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From caftans at breakfast to denim cutoffs at dinner, you might describe L.A.’s dress code as grab ’N’ go. It’s not as easy as it looks
It’s just a little dinner party in Los Feliz. You might think you could wear anything. But our host choreographs a casual supper as precisely as a Bel-Air bar mitzvah. The peonies will be imported from New Zealand, and her lipstick will match the pimientos in the paella. I run to my closet in a panic. Indian silk caftan? Vintage Diane von Furstenberg wrap dress? Frayed Levis? Sequins?
When it comes to fashion, Los Angeles will always be the Wild West. You see women in head-to-toe Marni squeezing plums at the farmers’ market and guys wearing Tommy Bahama shirts to the opera. A boa is not ridiculous here. Just last week, at a Starbucks in West Hollywood, I stood behind a woman wearing nothing but a tiny red bikini. There wasn’t enough fabric on her body to stanch a paper cut, but a $4,300 quilted Chanel 2.55 flap bag dangled from her tanned shoulder. Her audaciousness thrilled me. Such freedom should be a boon for any confident, stylish woman. But the absence of rules—not to mention the way the temperature pendulates from Eagle Rock to Santa Monica—makes getting dressed every day tougher than it looks.
I’m not the only one who’s flummoxed. My personal style icon is the actress Ali MacGraw—she of the shiny, black licorice hair and fashion legacy. She may have made her name in classic East Coast-centric films like Love Story and Goodbye, Columbus, but to me MacGraw embodied the insouciant Malibu look. So when I get her on the phone, I am surprised to hear she has stumbled, too. “I was always psycho-frightened that I wouldn’t be wearing the right thing at those Hollywood parties,” she tells me from her ranch in Santa Fe. (MacGraw fled Malibu in 1994, after a fire consumed her home and her collection of pre-
Lagerfeld Chanels and Halstons.) “For me, L.A. style was bohemian ethnic dresses and Moroccan sandals.”
I don’t dare tell MacGraw that she’s partly to blame for creating what I view as the undertow of L.A.’s effortless style. From afar women here look so haphazardly chic—as if they got dressed while nibbling on a piece of buttered toast or doing a crossword puzzle. You spot a gorgeous girl slinking down West 3rd in a sheer peasant shirt with flared jeans and a wristful of prayer beads and you snort, “Hell! I can do that.”
Not so fast. That seemingly carefree ensemble is about as simple as a tourbillion. Take a closer look and you’ll see that the faded jeans have been precisely tailored and the voluminous blouse’s scoop neckline highlights a clavicle that juts like a Calder. Those wooden prayer beads are studded with a carat of rose-cut diamonds. Even the drunken zigzag part in her windswept, highlighted hair is a ploy to make you think she just stumbled off a red-eye—and flew coach. That girl probably toiled in front of the mirror for more than an hour to look undone.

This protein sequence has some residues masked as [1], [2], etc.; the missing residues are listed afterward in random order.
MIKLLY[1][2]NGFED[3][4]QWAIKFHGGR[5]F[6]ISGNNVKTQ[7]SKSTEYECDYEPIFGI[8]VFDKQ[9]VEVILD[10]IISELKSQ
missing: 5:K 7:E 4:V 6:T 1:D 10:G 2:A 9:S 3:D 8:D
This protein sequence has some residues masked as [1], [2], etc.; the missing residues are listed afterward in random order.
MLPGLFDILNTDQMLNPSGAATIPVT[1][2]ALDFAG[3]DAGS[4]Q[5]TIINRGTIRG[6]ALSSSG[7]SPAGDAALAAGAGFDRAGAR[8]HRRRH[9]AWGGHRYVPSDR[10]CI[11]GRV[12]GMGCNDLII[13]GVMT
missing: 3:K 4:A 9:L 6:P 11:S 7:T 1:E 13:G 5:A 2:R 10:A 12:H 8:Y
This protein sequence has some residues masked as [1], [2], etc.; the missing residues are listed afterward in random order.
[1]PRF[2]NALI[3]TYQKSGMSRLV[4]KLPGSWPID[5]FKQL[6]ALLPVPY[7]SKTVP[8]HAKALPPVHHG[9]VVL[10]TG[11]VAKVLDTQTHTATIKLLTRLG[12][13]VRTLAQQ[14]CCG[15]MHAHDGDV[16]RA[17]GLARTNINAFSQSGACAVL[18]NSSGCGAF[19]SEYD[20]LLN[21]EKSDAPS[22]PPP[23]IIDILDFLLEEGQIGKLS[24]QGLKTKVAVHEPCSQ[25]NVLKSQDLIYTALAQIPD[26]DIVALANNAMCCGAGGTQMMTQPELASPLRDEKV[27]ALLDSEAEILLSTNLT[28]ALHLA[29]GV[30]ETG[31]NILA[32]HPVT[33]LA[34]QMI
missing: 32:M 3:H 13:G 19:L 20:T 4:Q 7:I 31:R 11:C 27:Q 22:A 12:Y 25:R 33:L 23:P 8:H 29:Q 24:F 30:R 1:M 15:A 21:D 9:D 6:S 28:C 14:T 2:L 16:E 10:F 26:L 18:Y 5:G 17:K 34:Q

The intricacies of West Coast style have intrigued me since I was a kid. Growing up in New Jersey in the late ’70s, I relied on the holy trinity of femininity known as Charlie’s Angels for fashion cues. Farrah Fawcett as Jill Munroe taught me that my older brother’s tube socks looked sexy with snug track shorts, while Jaclyn Smith’s Kelly Garrett made me filch my mom’s silky secretary blouses. Kate Jackson, as Sabrina Duncan—ever the fashion pragmatist—introduced me to the versatility of culottes. Their individual styles—sporty, sexy, savvy—personified the L.A. look back then and are equally relevant 30 years later.
When I first moved here from New York in 1997, I had an arsenal of dark architectural outfits. In fact, you can easily spot recent transplants by their somber undertaker wardrobes. Clothing was my armor, and I glowered at grown women wearing pastels. How could anyone in mint green be taken seriously? But I soon realized that L.A. women disarm with their hypnotic colors, much like jellyfish. A friend of mine, a development executive at Sony who favors splashy patterns, sums it up this way: “The guys assume you’re soft because you’re wearing this romantic floral print. Then you start negotiating.” So I learned from these ladies, and gradually color crept into my getups—a turquoise Lacoste cardigan here, a pair of apple red Dickies pants there. Today my closet is as blinding as a Bollywood musical.
Sunglasses, I now know, must be given their due. I own eight pairs and prefer the oversize owlish frames worn by diminutive personalities like the Olsen twins. My latest obsession, a pair of Balenciaga shades as big as dessert plates, cost as much as two round-trip tickets to San Francisco, and I don’t resent the splurge. Never mind the overzealous sun and threat of fine lines. In other cities tall buildings loom and throw generous shadows on the sidewalks. Here there is no shady refuge, and you’re exposed as soon as you exit your car. Flaws like frizzy hair or egg yolk on your collar are always in high-def. The only place to hide is behind your sunglasses. Of course, as Rachel Zoe and every aspiring starlet know, huge frames make you look thinner, too.
But it’s the pressure to appear younger and sexier that often derails my style. At 43 I can’t glean cues from current fashion icons such as Rihanna and Blake Lively. These girls don’t have upper arms that sometimes sway like porch swings. I want to dress like Anne Bancroft as Mrs. Robinson or Faye Dunaway in Chinatown. They made getting older seem so easy and elegant and carnal. But as a new mom with clots of baby food in my hair, I can’t even muster a please-come-hither look. The other day I found myself turning to Angie Dickinson for inspiration. She was exactly my age when she played the gutsy and glamorous Pepper on Police Woman. Angie with her frothy blond bob sizzled in her fitted button-up shirts and snug high-waisted trousers. On her, a trench coat was as revealing as a bikini.